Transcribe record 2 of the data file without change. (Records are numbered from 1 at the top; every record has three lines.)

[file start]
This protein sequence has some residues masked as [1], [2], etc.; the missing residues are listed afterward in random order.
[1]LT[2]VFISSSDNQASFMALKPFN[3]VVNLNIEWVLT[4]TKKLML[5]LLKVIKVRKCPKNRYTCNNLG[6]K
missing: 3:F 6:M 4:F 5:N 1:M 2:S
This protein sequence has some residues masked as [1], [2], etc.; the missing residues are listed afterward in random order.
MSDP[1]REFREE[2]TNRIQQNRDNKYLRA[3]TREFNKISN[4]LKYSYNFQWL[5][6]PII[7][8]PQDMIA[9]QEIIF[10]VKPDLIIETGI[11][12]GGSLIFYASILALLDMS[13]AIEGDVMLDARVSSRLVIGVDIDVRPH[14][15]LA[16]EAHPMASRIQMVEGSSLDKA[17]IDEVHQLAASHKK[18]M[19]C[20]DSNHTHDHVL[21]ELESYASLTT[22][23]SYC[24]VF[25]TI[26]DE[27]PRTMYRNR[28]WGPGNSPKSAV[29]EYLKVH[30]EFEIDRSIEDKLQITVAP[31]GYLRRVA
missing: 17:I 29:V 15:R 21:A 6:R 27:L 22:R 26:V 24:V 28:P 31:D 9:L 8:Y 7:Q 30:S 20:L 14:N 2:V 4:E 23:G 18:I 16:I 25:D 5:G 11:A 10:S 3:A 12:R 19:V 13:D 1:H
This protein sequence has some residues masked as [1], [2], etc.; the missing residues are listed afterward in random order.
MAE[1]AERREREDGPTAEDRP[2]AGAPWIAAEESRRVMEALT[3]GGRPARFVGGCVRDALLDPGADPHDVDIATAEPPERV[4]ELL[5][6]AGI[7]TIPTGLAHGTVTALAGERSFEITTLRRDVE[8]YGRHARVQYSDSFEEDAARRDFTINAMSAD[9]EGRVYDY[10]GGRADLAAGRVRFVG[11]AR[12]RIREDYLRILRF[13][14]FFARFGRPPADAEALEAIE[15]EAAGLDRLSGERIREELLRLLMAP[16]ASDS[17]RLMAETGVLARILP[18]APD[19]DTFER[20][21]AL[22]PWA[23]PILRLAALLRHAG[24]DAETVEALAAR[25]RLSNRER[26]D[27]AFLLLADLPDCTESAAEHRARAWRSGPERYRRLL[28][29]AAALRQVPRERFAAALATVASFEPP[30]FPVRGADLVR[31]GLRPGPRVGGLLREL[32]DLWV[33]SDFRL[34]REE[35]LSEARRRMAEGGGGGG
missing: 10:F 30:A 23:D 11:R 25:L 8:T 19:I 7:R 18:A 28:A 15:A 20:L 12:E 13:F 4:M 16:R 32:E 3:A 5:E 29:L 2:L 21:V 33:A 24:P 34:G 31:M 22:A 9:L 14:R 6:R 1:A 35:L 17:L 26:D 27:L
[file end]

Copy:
This protein sequence has some residues masked as [1], [2], etc.; the missing residues are listed afterward in random order.
MSDP[1]REFREE[2]TNRIQQNRDNKYLRA[3]TREFNKISN[4]LKYSYNFQWL[5][6]PII[7][8]PQDMIA[9]QEIIF[10]VKPDLIIETGI[11][12]GGSLIFYASILALLDMS[13]AIEGDVMLDARVSSRLVIGVDIDVRPH[14][15]LA[16]EAHPMASRIQMVEGSSLDKA[17]IDEVHQLAASHKK[18]M[19]C[20]DSNHTHDHVL[21]ELESYASLTT[22][23]SYC[24]VF[25]TI[26]DE[27]PRTMYRNR[28]WGPGNSPKSAV[29]EYLKVH[30]EFEIDRSIEDKLQITVAP[31]GYLRRVA
missing: 17:I 29:V 15:R 21:A 6:R 27:L 22:R 26:V 24:V 28:P 31:D 9:L 8:Y 7:Q 30:S 20:L 14:N 2:V 4:E 23:G 18:I 16:I 25:D 5:G 11:A 10:S 3:A 12:R 19:V 13:D 1:H